Neolthic Houses at Stonehenge Visitor Centre

25 03 2014

NEOLITHIC buildings are being painstakingly recreated in the new outdoor exhibition area of the Stonehenge visitor centre.

Salisbury Journal: Neolithic houses at Stonehenge

Neolithic houses at Stonehenge

When complete, the houses will showcase what life would have been like at the time that Stonehenge was built. The re-created huts are based on archaeological evidence unearthed at the nearbyDurrington Walls.

 

Volunteers are weaving hundreds of hazel rods through the main supporting stakes, thatching the roofs with hand-knotted wheat straw, and starting to cover the walls with a daub of chalk, straw and water.

Once the buildings are completed, volunteers will be on hand to talk to visitors about the project and to demonstrate the daily activities of our Neolithic ancestors.

 

 

Link source:
Salisbury Journal http://www.salisburyjournal.co.uk/news/11097745.Neolithic_houses_at_Stonehenge/

Link resource:
Follow their progress here: http://neolithichouses.wordpress.com/
English Heritage Link: http://www.english-heritage.org.uk/daysout/properties/stonehenge/discover/neolithic-houses

Follow the project and progress on Twitter:
https://twitter.com/NeolithicHouses
https://twitter.com/Eh_stonehenge
https://twitter.com/ST0NEHENGE

Merlin at Stonehenge
The Stonehenge and local area news blog





Stonehenge Vernal (Spring) Equinox 2014

19 03 2014

An equinox occurs twice a year (around 20th March and 22nd September), when the tilt of the Earth’s axis is inclined neither away from nor towards the Sun, the center of the Sun being in the same plane as the Earth’s equator. The exact time of the Equinox this year is March 20th at 16:57 GMT

The name “equinox” is derived from the Latin aequus (equal) and nox (night), because around the equinox, the night and day have approximately equal length.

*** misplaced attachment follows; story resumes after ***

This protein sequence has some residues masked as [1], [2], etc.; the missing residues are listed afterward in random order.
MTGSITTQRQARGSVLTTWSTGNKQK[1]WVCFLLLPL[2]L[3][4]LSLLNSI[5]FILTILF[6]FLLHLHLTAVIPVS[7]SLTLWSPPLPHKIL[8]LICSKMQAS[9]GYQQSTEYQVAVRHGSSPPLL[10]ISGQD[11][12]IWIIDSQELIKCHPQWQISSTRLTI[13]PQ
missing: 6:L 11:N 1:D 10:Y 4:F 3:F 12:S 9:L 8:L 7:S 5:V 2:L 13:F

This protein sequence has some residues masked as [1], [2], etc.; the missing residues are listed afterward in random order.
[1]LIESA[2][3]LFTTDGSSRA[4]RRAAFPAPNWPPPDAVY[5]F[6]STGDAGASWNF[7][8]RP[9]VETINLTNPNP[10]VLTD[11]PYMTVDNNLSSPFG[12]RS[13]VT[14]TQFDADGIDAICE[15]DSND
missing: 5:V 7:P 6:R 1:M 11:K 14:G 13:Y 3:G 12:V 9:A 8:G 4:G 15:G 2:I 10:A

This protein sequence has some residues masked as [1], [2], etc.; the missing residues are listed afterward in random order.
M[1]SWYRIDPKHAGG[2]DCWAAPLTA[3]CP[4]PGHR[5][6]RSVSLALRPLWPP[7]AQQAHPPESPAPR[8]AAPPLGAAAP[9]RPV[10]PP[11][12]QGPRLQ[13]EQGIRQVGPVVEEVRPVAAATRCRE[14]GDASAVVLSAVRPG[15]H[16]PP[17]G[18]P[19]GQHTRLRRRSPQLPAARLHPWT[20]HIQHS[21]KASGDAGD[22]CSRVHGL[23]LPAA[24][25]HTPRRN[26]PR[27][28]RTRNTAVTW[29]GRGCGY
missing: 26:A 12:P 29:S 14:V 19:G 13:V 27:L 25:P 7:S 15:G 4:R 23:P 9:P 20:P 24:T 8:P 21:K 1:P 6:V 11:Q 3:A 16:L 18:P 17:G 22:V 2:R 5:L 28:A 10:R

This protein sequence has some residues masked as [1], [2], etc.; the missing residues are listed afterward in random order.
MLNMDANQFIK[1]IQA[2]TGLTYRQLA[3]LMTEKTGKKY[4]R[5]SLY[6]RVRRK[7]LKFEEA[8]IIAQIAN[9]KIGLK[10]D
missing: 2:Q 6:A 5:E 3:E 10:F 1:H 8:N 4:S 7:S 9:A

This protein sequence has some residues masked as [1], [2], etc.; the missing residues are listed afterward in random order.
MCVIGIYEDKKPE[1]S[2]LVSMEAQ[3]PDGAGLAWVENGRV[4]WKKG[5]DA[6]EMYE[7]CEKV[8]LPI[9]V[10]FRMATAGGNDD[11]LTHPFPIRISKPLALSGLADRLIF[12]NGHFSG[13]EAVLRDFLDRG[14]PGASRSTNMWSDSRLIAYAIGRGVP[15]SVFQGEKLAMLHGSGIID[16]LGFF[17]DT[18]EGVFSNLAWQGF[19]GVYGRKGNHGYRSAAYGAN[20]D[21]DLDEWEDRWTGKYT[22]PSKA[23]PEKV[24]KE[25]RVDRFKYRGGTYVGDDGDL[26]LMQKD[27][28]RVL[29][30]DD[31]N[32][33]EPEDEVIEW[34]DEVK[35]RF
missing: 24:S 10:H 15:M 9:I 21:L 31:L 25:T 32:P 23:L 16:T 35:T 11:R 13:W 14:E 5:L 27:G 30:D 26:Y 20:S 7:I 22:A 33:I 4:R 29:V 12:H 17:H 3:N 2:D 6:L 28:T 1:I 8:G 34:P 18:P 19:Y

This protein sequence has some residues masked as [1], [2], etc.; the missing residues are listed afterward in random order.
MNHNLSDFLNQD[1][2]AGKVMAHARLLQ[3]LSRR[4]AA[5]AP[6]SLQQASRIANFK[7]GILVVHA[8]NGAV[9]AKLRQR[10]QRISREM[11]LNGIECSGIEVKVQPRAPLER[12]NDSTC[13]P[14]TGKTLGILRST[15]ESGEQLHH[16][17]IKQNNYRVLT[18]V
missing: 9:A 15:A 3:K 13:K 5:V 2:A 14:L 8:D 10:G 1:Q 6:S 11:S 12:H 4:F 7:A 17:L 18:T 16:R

The ‘Managed Open Access’ at Stonehenge for the Vernal (Spring) Equinox, will be from approximately 05.45 am until 08.30 on 20th March 2014.Stonehenge Equinox Druids

Parking will be limited and cars will have to be moved by 9:00 am.

• Access to Stonehenge for the Spring Equinox will take place on the morning of 20 March 2014.

• Entrance to the monument will commence as soon as ‘light-levels’ are deemed safe enough to permit. For the past couple of years this has occurred around 0545h however EH would ask that people are patient should the morning prove ‘overcast’ and a slight delay occurs.

• Access to Stonehenge will cease at 0830h and the cooperation of all of visitors in ensuring the monument is vacated at this time would be most appreciated. Please note that, in previous years, access for the Equinox ceased earlier at 0800h, however English Heritage has permitted an additional half an hour within the monument for our visitors.

• Temporary toilets (Porta-Loos) will be available at the monument once the site is open for public access. This includes a provision for those with disabilities.

•The Cafe and Shop at the new Visitor Centre at Airmans Cross should be opening for visitors from approximately 0800h on the morning of 20 March. Please note that the toilets at this location will also become available for use at this time. Although the Cafe will be opening only hot and cold drinks will be available for the first hour. Pasties etc will become available after 0900h.